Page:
Introduction to CDSM Values-Based Organizational Change Dynamics

An organization, like the people within it, can change during the course of its lifetime. At times the expectations and behaviours of the two can be in alignment and the organization can be termed 'healthy'. At some times the healthy organization can lose the alignment between human and organizational values and be termed 'dysfunctional' - i.e. losing the ability to be agile, losing resilience, creating 'toxic' working environments, etc.

After a multi-decade body of research across 26 major nations covering 60% of the world population - including a wide variety of historical backgrounds, economic systems, political systems, religious beliefs and human values systems across representative adult populations spanning several generations - it can be clearly seen that there are a few powerful characteristics that drive the cultural forces in all human societies and the organizations and institutions that support and frame individual and group interactions.

Among the varied factors we have measured there emerge four clear insights that drive almost every problem and solution in corporate change programs:

  • Organizational cultures reflect human values systems.
  • Human values systems, within individuals, can increase in complexity over time.
  • Organizational systems may or may not reflect the changing complexity of human values systems of the people who work within the confines of the organizational culture.
  • The degree to which they do reflect the values systems of the people involved determines, to a significant degree, the viability and robustness of organizational agility and sustainability.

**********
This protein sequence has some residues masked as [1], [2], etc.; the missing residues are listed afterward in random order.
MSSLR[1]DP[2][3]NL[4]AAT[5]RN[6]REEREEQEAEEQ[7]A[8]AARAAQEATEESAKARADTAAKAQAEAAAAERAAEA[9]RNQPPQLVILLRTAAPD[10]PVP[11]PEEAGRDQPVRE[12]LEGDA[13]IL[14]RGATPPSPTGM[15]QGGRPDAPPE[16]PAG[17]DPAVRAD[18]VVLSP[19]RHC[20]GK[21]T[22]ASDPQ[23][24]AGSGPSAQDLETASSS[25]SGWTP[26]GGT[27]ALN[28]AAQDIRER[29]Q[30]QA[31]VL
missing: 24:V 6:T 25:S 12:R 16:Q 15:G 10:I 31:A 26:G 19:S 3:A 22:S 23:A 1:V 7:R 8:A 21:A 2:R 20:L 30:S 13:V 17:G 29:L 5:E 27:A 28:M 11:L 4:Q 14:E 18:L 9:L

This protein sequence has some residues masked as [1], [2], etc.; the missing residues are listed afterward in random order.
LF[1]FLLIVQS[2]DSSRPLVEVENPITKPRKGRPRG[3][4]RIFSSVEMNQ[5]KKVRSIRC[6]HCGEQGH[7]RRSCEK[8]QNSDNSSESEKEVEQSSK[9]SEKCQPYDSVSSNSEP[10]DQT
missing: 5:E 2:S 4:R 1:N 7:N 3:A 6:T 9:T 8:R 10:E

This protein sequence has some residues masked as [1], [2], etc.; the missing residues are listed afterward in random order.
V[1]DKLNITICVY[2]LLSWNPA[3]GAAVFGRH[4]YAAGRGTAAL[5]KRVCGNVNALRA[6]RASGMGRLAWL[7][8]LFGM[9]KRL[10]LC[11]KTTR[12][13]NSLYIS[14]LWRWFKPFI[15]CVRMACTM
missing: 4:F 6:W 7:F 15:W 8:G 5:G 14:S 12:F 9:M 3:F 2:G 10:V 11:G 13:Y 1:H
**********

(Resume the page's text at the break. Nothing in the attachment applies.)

Organizations are created and sustained for many purposes - to produce products, to produce services, to produce policies and laws, to produce profits for shareholders, and on and on. Each one's purpose is defined by human values.

Organizational values systems, like human values systems, form the bedrock of all perceptions, beliefs and motivations about 'the way I/we do things' in the workplace. Creating a meaningful alignment between the two interdependent systems (individual and organizational) is today's biggest challenge to leaders and managers within organizations.

Organizational cultures/values systems were initially developed to produce systems of behaviour to facilitate the delivery of repetitive and simple tasks - often not much more than the individual values systems equivalent of following simple rules like saying 'please' and 'thank you'.

The rules have traditionally been defined by the person/leader or specific specialists at the top of the organizational, or cultural, hierarchy - or, collectively, the Board. But these people, often furthest away from the everyday workings of an organization, are frequently the last to understand emerging dysfunctionalities in their organization as human needs are 'satisficed' (thoughts and actions being 'good enough') and begin to change.

CDSM's research shows that new, additional human needs become active once simple human needs are satisfied within the workplace - simple needs like: